bad colds. He testified he and Steve finished one bottle and had started on the second when Mrs. Hosack tried to pour the contents down the drain. When appellant attempted to stop her Steve came from behind him and hit him on the forehead and they both fell on the floor. Appellant insisted he hit Hosack only once and then only to prevent Steve from choking him. However, in his sworn statement made to the police the same day appellant admitted hitting Hosack several blows in the mouth. Appellant argues that the deceased was permitted to remain overnight on the couch only partially clad and in his weakened condition, resulting from the flu, he contracted the pneumonia from which he died and it was the prior disease and not the blow that caused his death. This is the real crux of the appeal.
Involuntary manslaughter has been defined as 'the killing of another without malice and unintentionally, but in doing some unlawful act not amounting to a felony nor naturally tending to cause death or great bodily harm, or in negligently doing some act lawful in itself, or by the negligent omission to perform a legal duty.' Com. v. Mayberry, 290 Pa. 195, 198, 138 A. 686, 687; Com. v. Aurick, 342 Pa. 282, 19 A.2d 920; Com. v. Carnes, 165 Pa. Super. 53, 67 A.2d 675. The essence of the crime is the death of a human being 'happening in consequence of an unlawful act'. The Penal Code of June 24, 1939, P.L. 872, § 703, 18 P.S. § 4703. Com. v. Dellcese, 155 Pa. Super. 120, 38 A.2d 494; Com. v. Holman, 160 Pa. Super. 211, 50 A.2d 720.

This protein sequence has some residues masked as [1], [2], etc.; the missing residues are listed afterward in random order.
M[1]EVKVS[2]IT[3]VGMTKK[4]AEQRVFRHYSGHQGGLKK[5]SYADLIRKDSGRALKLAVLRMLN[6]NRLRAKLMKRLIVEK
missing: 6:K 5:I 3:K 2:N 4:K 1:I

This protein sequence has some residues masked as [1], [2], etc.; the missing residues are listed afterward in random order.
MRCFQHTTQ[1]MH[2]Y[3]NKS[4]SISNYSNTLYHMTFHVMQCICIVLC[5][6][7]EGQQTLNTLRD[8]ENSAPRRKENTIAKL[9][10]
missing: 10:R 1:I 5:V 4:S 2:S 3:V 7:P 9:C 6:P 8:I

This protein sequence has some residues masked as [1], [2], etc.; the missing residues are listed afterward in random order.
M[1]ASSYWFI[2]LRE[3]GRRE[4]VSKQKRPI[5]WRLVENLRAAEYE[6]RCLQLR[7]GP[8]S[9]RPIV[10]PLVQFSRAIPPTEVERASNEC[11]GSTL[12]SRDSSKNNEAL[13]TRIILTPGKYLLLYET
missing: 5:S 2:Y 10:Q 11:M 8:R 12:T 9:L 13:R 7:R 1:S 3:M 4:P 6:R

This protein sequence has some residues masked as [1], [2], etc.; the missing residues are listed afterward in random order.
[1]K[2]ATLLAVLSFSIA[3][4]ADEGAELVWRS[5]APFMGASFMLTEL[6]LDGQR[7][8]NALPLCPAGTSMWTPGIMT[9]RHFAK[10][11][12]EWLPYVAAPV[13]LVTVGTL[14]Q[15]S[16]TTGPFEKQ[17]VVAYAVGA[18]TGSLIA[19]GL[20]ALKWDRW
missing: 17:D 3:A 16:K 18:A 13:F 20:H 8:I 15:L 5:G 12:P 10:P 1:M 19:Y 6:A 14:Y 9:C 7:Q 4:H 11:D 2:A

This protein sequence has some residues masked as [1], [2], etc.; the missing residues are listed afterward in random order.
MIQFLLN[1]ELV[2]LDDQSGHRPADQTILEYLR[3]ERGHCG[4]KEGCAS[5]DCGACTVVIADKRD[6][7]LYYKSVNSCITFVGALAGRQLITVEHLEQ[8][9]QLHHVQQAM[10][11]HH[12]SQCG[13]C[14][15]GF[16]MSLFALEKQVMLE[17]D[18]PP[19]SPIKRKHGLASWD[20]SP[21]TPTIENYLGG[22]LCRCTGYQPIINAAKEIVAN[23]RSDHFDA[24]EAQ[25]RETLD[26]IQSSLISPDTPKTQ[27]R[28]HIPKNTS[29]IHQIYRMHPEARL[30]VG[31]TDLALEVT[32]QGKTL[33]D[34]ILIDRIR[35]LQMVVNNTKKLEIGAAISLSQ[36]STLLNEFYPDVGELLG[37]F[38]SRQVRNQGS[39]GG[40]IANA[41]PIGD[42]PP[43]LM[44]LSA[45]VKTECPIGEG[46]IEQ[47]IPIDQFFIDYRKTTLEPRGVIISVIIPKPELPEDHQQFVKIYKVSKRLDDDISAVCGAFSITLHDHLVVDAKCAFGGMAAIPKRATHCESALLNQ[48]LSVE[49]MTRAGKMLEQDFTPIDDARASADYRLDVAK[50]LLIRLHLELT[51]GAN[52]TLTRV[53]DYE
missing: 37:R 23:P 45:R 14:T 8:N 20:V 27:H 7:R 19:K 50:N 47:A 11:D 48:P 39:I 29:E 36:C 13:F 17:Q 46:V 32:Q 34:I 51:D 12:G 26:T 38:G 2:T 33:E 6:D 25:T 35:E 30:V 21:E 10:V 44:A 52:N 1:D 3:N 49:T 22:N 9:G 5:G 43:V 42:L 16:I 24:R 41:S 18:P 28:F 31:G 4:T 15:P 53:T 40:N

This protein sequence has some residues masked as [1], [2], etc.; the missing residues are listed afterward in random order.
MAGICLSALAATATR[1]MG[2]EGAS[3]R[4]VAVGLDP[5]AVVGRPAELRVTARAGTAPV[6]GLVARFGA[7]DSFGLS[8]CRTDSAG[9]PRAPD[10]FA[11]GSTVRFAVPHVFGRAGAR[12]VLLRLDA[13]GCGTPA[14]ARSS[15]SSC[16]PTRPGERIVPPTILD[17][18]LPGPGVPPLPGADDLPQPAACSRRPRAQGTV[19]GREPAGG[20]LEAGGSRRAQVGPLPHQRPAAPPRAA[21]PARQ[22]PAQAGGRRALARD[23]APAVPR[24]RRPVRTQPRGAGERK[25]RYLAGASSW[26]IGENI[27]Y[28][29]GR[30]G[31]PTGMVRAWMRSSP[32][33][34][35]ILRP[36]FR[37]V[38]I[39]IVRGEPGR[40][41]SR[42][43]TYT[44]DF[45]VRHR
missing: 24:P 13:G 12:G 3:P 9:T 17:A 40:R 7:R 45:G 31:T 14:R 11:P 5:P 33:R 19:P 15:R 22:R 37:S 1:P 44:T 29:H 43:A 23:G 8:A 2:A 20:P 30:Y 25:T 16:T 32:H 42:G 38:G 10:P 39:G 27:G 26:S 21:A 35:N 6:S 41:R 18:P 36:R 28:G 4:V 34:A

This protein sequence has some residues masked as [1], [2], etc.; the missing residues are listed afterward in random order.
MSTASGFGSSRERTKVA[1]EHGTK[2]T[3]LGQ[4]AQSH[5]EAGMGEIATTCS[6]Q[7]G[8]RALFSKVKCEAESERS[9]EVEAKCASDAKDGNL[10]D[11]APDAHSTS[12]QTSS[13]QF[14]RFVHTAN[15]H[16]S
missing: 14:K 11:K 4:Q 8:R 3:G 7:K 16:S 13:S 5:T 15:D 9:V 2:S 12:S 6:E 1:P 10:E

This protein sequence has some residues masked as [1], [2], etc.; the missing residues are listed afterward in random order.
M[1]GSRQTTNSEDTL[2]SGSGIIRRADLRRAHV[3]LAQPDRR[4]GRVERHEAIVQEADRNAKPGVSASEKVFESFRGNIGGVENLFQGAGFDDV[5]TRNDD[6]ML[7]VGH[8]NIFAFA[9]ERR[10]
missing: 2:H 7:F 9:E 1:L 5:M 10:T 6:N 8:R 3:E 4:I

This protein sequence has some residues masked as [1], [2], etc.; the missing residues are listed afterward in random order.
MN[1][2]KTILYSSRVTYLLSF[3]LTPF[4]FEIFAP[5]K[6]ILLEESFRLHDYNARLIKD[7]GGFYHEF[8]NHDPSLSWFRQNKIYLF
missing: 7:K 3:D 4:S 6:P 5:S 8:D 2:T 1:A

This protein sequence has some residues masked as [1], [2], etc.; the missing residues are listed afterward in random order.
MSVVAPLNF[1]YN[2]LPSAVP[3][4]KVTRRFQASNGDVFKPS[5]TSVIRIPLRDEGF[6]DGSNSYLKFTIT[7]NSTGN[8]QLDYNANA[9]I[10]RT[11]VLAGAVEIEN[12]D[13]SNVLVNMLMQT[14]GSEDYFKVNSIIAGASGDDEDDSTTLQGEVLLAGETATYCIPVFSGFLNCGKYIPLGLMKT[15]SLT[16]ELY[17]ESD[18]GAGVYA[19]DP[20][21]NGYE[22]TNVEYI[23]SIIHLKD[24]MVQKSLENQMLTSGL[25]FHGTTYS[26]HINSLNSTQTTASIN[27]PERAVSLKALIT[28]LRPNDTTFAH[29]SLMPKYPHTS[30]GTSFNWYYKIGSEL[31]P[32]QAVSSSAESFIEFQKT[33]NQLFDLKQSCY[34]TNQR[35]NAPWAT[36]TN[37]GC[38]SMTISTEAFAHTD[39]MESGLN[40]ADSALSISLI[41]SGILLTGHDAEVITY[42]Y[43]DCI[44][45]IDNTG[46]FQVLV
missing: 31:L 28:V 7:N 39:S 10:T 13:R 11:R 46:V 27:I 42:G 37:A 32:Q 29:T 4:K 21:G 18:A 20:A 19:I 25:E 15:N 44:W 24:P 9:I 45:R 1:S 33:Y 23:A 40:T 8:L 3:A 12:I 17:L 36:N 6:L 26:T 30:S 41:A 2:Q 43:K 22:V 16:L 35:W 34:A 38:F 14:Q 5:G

Here the assault and battery upon the deceased was the unlawful act. The Penal Code, supra, § 708, 18 P.S. § 4708. Considered in the light of the medical testimony, appellant's assault was the efficient producing cause of the death. Com. v. Amecca, 160 Pa. Super. 257, 50 A.2d 725. Dr. Stephen Miller, a pathologist,
[ 171 Pa. Super. Page 272]
testified he made an autopsy of the deceased to determine the cause of death, and found the following marks of violence: swollen nose, laceration of left upper lip 1 1/4 inches in length; laceration on the under surface of tongue 1/4 inch deep where a tooth had been driven through the floor of the tongue; and a shallow bruise on the right side of the jaw. He found fresh blood in the nose and back of the throat and clotted blood inside the mouth. The deceased also suffered from hardening of the arteries of the brain and sclerosis of the liver. The doctor gave bronchial pneumonia as cause of death but explained that pneumonia is produced by a foreign substance in the lungs, such as blood, and that decedent had an extensive quantity of blood in his lungs which the doctor concluded came from the laceration in the lip and month. The doctor testified 'the cause of death in this patient is primarily due to the severe degree of pneumonia present in this patient. And that pneumonia possibly is of the aspirated type, meaning due to the presence of blood and the mucus being inhaled into the lungs. The injuries presented, in a young individual, would not have been of any serious moment. However, in an elderly diabetical man, associated with the concussion of the brain, they were of sufficient degree to bring about secondary infection pneumonia and death' * * * and this pneumonia was produced -- 'as a result of the injury.'
With this evidence before the jury the trial judge can not be said to have abused his discretion in refusing a new trial. The unlawful beating was more than a remote episode in a sequence of events culminating in a fatality, as argued by appellant, and the jury could properly find, from the testimony, a direct relationship or causal connection between appellant's unlawful acts and the death of Steve Hosack. There was ample evidence to sustain the verdict.
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The judgment and sentence are affirmed; and it is ordered that the defendant appear in the court below at such time as he may be there called and that he be committed by that court until he has complied with the sentence, or such part thereof as had not been performed when the appeal was made a supersedeas.